The government has approved just one textbook as part of its £41 million maths mastery programme – falling short of expectations that more than three would be available for schools.
Schools are able to claim match-funding up to £2,000 to purchase textbooks under the scheme, which is an attempt to introduce whole-class maths teaching based on the south Asian ‘mastery’ model.
But only one book, called Maths – No Problem! met the Department for Education’s criteria, leaving it as the only one included on the official list of approved textbooks for teaching the mastery model.
Schools Week understands this falls short of the education community’s expectations, with one source saying that around four or five textbooks were expected to be approved.
Kate Moore, head of communications at Maths – No Problem!, admitted she had been so shocked to find her book the only one on the list that she called up the DfE to double-check it was correct.
“The DfE has been engaging with publishers for the past three years to get them to improve the quality of textbooks so I am surprised that nobody else has made the grade,” she said.
I was so shocked I called up the DfE to double-check it was correct
However the DfE said there will be another review panel process for further books to win approval ahead of the 2017-18 academic year, and that the list of recommended textbooks would be updated subsequently.
Moore said the approval process was “incredibly rigorous”, with publishers having to submit 50 pages of evidence.
Textbooks were submitted for consideration in this year’s spring term, and critical criteria that publishers had to meet included books that covered every primary year group, and that reflected a teaching-for-mastery approach where pupils “progress together”.
They had to include teacher manuals with curriculum content and pedagogical guidance, and hard-copy pupil textbooks with practice exercises integrated into pupil resources.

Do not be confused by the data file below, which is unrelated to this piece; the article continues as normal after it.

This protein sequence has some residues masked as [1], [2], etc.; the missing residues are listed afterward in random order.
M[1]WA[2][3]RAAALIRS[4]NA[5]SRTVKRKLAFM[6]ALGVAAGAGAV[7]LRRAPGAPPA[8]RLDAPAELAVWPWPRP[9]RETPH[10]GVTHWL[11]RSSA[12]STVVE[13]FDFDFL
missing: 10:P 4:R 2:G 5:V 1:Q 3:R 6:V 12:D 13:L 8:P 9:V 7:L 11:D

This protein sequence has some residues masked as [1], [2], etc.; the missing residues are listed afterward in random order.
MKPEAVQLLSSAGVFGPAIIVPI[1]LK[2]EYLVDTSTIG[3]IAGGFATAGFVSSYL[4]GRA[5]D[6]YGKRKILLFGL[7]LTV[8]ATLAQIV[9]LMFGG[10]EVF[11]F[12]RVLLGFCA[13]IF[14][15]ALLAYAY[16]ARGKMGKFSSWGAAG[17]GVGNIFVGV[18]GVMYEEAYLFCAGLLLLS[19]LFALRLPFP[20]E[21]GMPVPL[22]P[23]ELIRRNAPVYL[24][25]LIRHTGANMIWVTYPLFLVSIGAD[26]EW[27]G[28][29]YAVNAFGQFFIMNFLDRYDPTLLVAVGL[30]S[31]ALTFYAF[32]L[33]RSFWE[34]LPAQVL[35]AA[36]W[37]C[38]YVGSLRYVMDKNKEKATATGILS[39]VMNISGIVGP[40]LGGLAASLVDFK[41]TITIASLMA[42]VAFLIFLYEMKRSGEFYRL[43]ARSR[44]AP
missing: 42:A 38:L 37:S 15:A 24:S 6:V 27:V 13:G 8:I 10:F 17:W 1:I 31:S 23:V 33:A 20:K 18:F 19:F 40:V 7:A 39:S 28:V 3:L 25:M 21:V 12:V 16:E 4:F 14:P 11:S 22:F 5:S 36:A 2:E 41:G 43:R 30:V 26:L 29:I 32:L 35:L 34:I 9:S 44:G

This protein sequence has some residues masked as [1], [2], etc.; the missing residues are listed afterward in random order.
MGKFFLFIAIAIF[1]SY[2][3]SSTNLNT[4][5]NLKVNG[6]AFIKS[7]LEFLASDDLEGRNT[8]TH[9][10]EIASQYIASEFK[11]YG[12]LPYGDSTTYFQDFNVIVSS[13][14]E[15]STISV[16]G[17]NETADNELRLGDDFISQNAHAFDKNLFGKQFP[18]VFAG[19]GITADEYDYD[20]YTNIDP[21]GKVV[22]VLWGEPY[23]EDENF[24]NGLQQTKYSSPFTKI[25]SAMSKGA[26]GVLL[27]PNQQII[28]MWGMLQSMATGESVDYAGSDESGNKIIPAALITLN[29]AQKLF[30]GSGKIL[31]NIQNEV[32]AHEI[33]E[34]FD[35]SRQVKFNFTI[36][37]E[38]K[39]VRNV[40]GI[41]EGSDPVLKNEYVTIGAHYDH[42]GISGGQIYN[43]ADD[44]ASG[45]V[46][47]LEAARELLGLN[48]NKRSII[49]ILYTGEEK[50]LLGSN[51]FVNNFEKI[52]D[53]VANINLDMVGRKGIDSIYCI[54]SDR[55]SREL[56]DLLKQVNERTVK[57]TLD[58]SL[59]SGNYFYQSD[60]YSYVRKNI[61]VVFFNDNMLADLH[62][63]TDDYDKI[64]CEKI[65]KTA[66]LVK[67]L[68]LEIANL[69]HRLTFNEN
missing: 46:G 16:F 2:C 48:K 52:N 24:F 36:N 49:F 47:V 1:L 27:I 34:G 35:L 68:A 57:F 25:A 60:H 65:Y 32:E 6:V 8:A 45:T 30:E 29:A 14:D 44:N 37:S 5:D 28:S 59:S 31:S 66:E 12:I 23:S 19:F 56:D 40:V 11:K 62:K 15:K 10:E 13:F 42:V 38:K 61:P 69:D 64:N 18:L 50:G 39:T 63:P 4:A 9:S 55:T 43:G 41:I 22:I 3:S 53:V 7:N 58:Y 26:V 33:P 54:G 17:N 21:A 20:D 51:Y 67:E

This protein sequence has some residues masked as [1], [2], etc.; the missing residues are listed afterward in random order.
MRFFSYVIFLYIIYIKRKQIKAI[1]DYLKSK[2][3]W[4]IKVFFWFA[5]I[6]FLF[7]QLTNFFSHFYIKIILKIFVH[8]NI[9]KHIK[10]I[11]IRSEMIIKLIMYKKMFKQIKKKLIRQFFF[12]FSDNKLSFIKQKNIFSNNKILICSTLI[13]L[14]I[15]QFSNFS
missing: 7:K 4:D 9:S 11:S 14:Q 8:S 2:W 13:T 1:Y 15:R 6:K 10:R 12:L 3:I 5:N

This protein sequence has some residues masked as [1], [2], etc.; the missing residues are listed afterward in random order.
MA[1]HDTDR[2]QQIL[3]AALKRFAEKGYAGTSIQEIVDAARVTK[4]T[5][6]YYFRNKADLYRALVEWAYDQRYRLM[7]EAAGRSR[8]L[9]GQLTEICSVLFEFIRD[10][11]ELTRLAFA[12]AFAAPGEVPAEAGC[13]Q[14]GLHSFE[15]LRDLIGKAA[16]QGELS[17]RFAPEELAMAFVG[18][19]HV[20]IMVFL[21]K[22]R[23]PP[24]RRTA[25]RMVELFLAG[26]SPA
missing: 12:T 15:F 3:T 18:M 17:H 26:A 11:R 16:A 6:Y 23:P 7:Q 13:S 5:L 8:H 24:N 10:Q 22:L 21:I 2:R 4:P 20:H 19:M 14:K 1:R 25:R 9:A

Martin Casimir, managing director of Maths – No Problem!, said ministers know “they have to set the bar high and acknowledge the need for really high-quality resources”.
A “mish-mash” of approaches “just doesn’t work”, he claimed.
“It’s got to be a wholesale change to maths teaching, with the whole school trained in the pedagogy and the right resources.”
However some teachers have been critical on Twitter about the textbook’s cost: it costs a school £1,015 to buy the system’s textbooks, workbooks, and online teaching resources for a single class of 30.
A year 6 teacher said the product has “huge start-up costs”, and Alex Rawlings, a primary school deputy headteacher, tweeted that the product is “entirely unfeasible” within his school’s budget.
“We are being priced out of accessing a DfE approved product,” he wrote.
Others pointed out that match-funding was available to help out with costs, but Michael Tidd, a deputy headteacher at Edgewood Primary School in Nottinghamshire, said the £2,000 was a “fraction of the total cost” of using Maths – No Problem! with “year-on-year costs”.
Moore claimed the price “reflects our investment” in developing the programme, working with the world’s “best maths authors from Singapore”, and the “ongoing development of our online training and teacher-support materials which enable teachers who aren’t subject specialists to teach maths with confidence”.
She added: “Schools tell us that the books pay for themselves compared to the cost of teachers researching and creating maths worksheets from scratch, time spent planning maths lessons, the cost of photocopying worksheets and so on. But more importantly, feedback from our users is that the programme works.”
There were roughly 1,000 schools participating in the teaching for mastery programme in 2016-17. They now have until the end of December this year to make new bids for their £2,000 textbook match-funding.
Last summer, schools minister Nick Gibb announced funding of £41 million over four years to support teaching maths for mastery in 8,000 primary schools in England.
The government expects an initial 700 teachers to be trained in the model, which is also known as ‘Shanghai maths’, who, it is hoped, will then share their knowledge with others across the system.
The approach involves whole-class teaching and taking pupils of all abilities through calculations in minute detail. Gibb claims to have influenced Shanghai pupils’ high achievements in international maths tests.
The DfE was approached for further comment.